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  27. Maritta Välimäki, Helena Haapsaari, Jouko Katajisto & Riitta Suhonen (2008). Nursing Students' Perceptions of Self-Determination in Elderly People. Nursing Ethics 15 (3):346-359.score: 96.0
    The purpose of this study was to compare nursing students' perceptions of self-determination in elderly patients before and after clinical training in long term care institutions as a part of their course in gerontological nursing. A pre- post-test design was employed. The data were collected by questionnaires completed by students at one nurse education organization college in Finland (pre-test n ± 120, response rate 95%; post-test n ± 115, response rate 91%). The students' perceptions of elderly patients' self-determination (...)
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  28. Taru Flagan & Jennifer S. Beer (2013). Three Ways in Which Midline Regions Contribute to Self-Evaluation. Frontiers in Human Neuroscience 7.score: 96.0
    An integration of existing research and newly-conducted psychophysiological interaction (PPI) connectivity analyses suggest a new framework for understanding the contribution of midline regions to social cognition. Recent meta-analyses suggest that there are no midline regions that are exclusively associated with self-processing. Whereas medial prefrontal cortex (MPFC) is broadly modulated by self-processing, subdivisions within MPFC are differentially modulated by the evaluation of close others (ventral MPFC: BA 10/32) and the evaluation of other social targets (dorsal MPFC: BA 9/32). The (...)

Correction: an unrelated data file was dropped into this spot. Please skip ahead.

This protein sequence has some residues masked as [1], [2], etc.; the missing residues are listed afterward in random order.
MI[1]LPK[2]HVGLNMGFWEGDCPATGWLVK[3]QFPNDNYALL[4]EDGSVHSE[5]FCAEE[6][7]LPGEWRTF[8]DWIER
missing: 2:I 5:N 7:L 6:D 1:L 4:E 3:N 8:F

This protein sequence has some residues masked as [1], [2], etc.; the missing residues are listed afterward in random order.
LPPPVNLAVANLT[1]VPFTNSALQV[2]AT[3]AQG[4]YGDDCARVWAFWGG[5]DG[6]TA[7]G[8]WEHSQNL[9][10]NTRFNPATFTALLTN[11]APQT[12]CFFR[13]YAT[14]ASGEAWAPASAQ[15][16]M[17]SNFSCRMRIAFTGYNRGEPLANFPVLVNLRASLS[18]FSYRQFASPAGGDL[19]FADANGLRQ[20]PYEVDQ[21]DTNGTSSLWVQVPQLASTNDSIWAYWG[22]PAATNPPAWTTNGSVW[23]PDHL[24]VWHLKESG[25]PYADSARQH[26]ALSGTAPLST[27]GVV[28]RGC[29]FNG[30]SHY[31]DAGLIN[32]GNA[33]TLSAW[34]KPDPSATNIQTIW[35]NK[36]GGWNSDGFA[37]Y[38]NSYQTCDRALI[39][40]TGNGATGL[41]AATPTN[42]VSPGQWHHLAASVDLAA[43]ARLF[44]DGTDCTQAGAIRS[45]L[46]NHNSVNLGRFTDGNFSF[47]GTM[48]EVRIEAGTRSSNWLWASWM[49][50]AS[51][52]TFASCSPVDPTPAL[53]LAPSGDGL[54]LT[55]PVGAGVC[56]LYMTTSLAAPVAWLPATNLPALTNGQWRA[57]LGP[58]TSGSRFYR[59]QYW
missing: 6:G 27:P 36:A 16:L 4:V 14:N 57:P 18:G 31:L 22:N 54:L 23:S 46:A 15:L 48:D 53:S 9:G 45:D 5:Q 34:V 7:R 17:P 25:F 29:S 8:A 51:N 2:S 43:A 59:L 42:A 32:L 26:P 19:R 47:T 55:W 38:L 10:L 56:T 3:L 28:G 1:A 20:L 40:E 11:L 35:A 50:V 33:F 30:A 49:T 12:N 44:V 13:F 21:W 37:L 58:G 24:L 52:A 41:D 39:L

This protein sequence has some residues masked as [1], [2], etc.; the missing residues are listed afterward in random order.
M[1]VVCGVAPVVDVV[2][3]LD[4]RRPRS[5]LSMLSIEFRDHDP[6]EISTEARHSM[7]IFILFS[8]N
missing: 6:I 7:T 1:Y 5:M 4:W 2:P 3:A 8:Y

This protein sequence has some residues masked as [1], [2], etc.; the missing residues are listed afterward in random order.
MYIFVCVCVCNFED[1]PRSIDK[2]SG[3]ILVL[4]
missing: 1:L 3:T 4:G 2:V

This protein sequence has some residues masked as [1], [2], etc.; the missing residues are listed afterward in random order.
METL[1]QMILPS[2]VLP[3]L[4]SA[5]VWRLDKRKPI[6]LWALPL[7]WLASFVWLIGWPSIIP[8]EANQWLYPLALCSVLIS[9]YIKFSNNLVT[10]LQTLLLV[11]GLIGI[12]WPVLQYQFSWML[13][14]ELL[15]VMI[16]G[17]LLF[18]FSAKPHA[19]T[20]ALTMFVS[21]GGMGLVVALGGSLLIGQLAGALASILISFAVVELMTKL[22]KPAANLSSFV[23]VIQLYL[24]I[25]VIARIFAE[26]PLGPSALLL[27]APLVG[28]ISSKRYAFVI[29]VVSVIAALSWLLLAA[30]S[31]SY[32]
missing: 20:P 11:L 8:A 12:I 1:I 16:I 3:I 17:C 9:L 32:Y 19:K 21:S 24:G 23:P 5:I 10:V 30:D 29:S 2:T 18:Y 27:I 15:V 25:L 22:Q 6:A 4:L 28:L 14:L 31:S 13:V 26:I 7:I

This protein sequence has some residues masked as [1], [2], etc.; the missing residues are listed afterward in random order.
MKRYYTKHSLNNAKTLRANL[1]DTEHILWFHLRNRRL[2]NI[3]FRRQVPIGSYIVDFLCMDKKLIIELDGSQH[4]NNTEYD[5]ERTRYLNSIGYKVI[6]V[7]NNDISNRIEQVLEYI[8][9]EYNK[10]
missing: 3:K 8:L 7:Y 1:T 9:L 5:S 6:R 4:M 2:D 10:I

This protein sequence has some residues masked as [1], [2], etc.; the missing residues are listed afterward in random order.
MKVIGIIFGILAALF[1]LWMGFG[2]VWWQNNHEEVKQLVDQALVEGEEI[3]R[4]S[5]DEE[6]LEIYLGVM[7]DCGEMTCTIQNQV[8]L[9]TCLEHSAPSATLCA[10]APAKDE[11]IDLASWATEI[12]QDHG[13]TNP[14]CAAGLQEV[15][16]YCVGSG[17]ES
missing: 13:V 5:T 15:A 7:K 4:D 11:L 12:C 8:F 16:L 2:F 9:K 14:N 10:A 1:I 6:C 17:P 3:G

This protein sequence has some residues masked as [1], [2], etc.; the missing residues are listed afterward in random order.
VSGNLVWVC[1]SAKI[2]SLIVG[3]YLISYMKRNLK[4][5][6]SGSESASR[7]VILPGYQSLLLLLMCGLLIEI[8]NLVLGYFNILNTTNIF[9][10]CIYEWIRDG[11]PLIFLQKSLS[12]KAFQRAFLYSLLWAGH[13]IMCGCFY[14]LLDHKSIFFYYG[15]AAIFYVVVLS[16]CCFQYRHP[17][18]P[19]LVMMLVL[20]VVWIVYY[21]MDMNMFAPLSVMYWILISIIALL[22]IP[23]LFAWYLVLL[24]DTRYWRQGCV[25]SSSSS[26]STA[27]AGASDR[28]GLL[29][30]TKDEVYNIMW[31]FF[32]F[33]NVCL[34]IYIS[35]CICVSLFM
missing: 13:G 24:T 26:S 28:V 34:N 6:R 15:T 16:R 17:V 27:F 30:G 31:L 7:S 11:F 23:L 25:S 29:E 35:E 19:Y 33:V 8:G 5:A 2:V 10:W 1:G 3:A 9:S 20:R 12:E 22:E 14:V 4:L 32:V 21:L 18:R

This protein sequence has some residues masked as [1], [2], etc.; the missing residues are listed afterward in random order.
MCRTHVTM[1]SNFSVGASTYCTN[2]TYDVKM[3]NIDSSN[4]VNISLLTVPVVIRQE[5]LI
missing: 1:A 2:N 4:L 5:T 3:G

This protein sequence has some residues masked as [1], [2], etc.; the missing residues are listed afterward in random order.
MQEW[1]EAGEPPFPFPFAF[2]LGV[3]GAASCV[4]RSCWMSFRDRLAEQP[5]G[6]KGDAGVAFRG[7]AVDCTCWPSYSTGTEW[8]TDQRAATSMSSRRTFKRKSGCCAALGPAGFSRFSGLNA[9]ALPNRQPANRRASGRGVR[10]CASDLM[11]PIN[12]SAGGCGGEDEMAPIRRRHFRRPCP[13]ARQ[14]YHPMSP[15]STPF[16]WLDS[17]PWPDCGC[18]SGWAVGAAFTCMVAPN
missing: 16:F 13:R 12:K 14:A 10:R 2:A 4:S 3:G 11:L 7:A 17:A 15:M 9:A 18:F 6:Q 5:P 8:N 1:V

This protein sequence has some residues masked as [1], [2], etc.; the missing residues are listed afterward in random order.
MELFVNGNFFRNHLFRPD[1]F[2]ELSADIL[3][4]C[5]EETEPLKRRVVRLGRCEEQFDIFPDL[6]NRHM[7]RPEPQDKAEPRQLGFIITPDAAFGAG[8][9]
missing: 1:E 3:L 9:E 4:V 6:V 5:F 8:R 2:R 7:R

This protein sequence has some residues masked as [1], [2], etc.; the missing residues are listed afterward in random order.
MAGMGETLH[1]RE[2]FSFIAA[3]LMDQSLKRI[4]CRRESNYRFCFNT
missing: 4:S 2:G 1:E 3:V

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  29. D. J. Herrmann (1990). Self-Perceptions of Memory Performance. In Judith Rodin, Carmi Schooler & K. Warner Schaie (eds.), Self-Directedness: Cause and Effects Throughout the Life Course. L. Erlbaum Associates. 199--211.score: 96.0
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  30. Hsinyi Peng, Chin‐Chung Tsai & Ying‐Tien Wu (2006). University Students' Self‐Efficacy and Their Attitudes Toward the Internet: The Role of Students' Perceptions of the Internet. Educational Studies 32 (1):73-86.score: 96.0
    The attitudes and the self?efficacy that characterize learners relative to the Internet have been identified as important factors that affect learners? motivation, interests and performance in Internet?based learning environments. Meanwhile, learners? perceptions of the Internet may shape learners? attitudes and online behaviours. This study investigates university students? attitudes and self?efficacy towards the Internet, and explores the role that university students? perceptions of the Internet may play in their Internet attitudes and self?efficacy. The results indicate that university students (...)
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  31. Jaap Schuitema, Thea Peetsma & Ineke van der Veen (2011). Self-Regulated Learning and Students' Perceptions of Innovative and Traditional Learning Environments: A Longitudinal Study in Secondary Education. Educational Studies 38 (4):397-413.score: 96.0
    This study investigated the relationship between the development of students? self-regulated learning and students? perceptions of the learning environment in terms of autonomy support, the emphasis on relevance and collaborative learning. In addition, we compared innovative learning environments that aim to enhance self-regulated learning with traditional learning environments. Questionnaires for measuring self-regulated learning and perceptions of the learning environment were administered by 648 students. Self-regulated learning was measured at the start of secondary education and again half (...)